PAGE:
Trading Technology

10:43 AM
Simmy Grewal, Aite Group Analyst
Simmy Grewal, Aite Group Analyst

How Electronic Can Europe Get?

While the U.S. has led the world in the adoption of electronic trading, Europe is quickly catching up, driven by MiFID and the subsequent explosion in fragmentation.

Over the last few years, electronic trading within equities has become commonplace in Europe. Since the widespread adoption of the FIX (Financial Information eXchange) Protocol, organizations have been developing algorithms to automate the execution phase of the trading process. The introduction of the Markets in Financial Instruments Directive (MiFID) in November 2007 only spurred clients’ reliance on brokers providing algorithms and smart order routers due to an increasingly fragmented European landscape.

While the United States has led the world in the adoption of electronic trading, with nearly 70 percent of its equity order flow being executed via algorithms and direct market access (DMA), Europe is quickly catching up, driven by MiFID and the subsequent explosion in fragmentation.

In the last two and a half years, multiple European execution venues have emerged as a direct result of MiFID, including MTFs and dark pools. With faster systems and infrastructure, these new destinations have led to a proliferation of technology-savvy, latency-sensitive high-frequency traders.

As these new types of clients emerge and traditional clients become more sophisticated, brokers have had to amend and adapt their offerings to suit the individual and unique needs of their diverse client traders. Brokers have expanded their traditional, simple benchmark strategies into strategies that incorporate dynamic, real-time variables, customization, and low latency infrastructure.

In today’s market, we can see a clear difference in algorithm adoption rates from client to client. It would be tough to find any high-frequency traders in Europe that do not use algorithms — whether their own in-house algorithms or broker solutions — and DMA. A much smaller percentage of traditional long-only institutional equity flow regularly utilizes this resource.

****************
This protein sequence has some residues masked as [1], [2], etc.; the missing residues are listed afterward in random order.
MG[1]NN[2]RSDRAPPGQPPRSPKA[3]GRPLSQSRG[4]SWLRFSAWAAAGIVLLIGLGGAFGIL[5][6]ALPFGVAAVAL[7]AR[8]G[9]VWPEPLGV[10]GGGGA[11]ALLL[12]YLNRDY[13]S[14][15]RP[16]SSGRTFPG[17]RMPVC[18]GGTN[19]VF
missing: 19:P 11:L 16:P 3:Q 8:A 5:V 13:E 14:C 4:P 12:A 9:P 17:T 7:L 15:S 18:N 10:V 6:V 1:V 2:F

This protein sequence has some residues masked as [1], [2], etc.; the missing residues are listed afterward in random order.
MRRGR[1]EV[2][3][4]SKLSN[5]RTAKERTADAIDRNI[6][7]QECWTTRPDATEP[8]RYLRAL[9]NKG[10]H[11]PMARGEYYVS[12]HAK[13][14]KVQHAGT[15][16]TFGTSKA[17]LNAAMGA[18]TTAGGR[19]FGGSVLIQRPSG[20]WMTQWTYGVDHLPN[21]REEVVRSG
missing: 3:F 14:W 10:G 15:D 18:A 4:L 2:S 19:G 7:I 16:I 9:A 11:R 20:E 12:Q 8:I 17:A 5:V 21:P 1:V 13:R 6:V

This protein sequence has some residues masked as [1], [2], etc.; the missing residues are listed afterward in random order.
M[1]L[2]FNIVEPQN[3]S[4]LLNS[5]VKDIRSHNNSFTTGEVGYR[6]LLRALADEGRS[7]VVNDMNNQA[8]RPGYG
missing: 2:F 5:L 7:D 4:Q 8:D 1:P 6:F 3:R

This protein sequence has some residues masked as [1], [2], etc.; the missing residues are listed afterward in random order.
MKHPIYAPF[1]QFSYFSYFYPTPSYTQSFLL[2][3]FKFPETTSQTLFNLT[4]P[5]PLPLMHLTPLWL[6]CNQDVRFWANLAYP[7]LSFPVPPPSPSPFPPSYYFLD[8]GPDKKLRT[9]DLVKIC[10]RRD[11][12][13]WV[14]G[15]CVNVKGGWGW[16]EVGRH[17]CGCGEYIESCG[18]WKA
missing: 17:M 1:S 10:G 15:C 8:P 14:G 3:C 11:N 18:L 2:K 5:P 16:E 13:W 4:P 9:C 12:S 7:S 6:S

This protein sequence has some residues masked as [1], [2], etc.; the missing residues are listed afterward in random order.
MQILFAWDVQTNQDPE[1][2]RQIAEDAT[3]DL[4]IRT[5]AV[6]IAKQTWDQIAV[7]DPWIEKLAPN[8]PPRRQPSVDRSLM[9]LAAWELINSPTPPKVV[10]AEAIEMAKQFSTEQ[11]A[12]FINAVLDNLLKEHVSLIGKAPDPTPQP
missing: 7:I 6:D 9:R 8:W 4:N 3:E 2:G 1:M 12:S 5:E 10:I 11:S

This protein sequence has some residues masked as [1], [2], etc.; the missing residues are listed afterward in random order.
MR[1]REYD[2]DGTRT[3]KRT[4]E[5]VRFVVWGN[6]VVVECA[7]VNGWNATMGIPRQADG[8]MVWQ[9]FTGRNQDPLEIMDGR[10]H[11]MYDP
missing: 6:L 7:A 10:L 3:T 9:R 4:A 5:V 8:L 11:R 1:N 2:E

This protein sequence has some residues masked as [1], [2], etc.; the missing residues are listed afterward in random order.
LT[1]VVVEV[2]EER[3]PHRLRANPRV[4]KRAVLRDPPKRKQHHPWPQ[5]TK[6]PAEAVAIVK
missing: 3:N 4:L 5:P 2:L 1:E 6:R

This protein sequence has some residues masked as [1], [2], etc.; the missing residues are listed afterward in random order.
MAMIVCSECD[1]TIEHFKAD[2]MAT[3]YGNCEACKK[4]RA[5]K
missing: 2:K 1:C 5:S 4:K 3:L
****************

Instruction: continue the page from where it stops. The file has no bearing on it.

Traditional institutional firms have a wider standard deviation of algorithmic adoption than high frequency trading firms; some institutional funds execute nearly 45 percent of their flow via algorithms and DMA, while others execute merely 15 percent of their flow this way. Aite Group estimates that slightly more than half of European equity volume is executed via algorithms and DMA. This estimate takes into account the interaction of buy-side traders with their sell-side brokers, but excludes any client trades that a sell-side broker may receive via a sales trader and then place in an internal algorithm.

As traditional clients become more accustomed to the fluctuating European landscape and adapt to the evolving technologies available, we will see a significant uptick in the volume executed via algorithms and DMA. In addition, as liquidity returns to European markets and frictional costs are removed, we can expect an expansion of high-frequency players.

Over the years, as clients have become more knowledgeable and comfortable using algorithms, distinct visible trends have appeared as to the types of algorithms they utilize. With the marked increase in volatility over the last year, clients are steering away from traditional strategies in which a trading schedule is determined using historical volume data. These types of algorithms have become less and less reliable in fragmented, fluctuating markets, which currently favor more dynamic strategies that adapt to current market conditions.

In response to this natural evolution, brokers are hard at work designing less historically dependent algorithms and focusing on strategies that incorporate real-time variables and that adjust trading strategies dynamically. However, there are a multitude of algorithms available to buy-side traders in today’s market, often with creative names that don’t make it easy to establish what exactly these algorithms do.

In recent years, customization has become very popular with clients, making it necessary for sell-side firms to offer this service. Client traders adapt sell-side algorithms to mimic their own trading behavior and style, and may also use them as a means to evaluate sell-side offerings. By providing each of their brokers with a list of functionality and parameters for customized algorithms and then comparing how each customized broker algorithm performs, clients are able to compare apples with apples.

About the Author

Simmy Grewal is London-based analyst with Aite Group focusing on European market structure. Her latest report, “The European Equity Electronic Trading Market: How Deep Is Your Pool?” gives a comprehensive overview of equities electronic trading in European, detailing nuances particular to the European market, and providing Europe-centric profiles of brokers that provide equity electronic trading.

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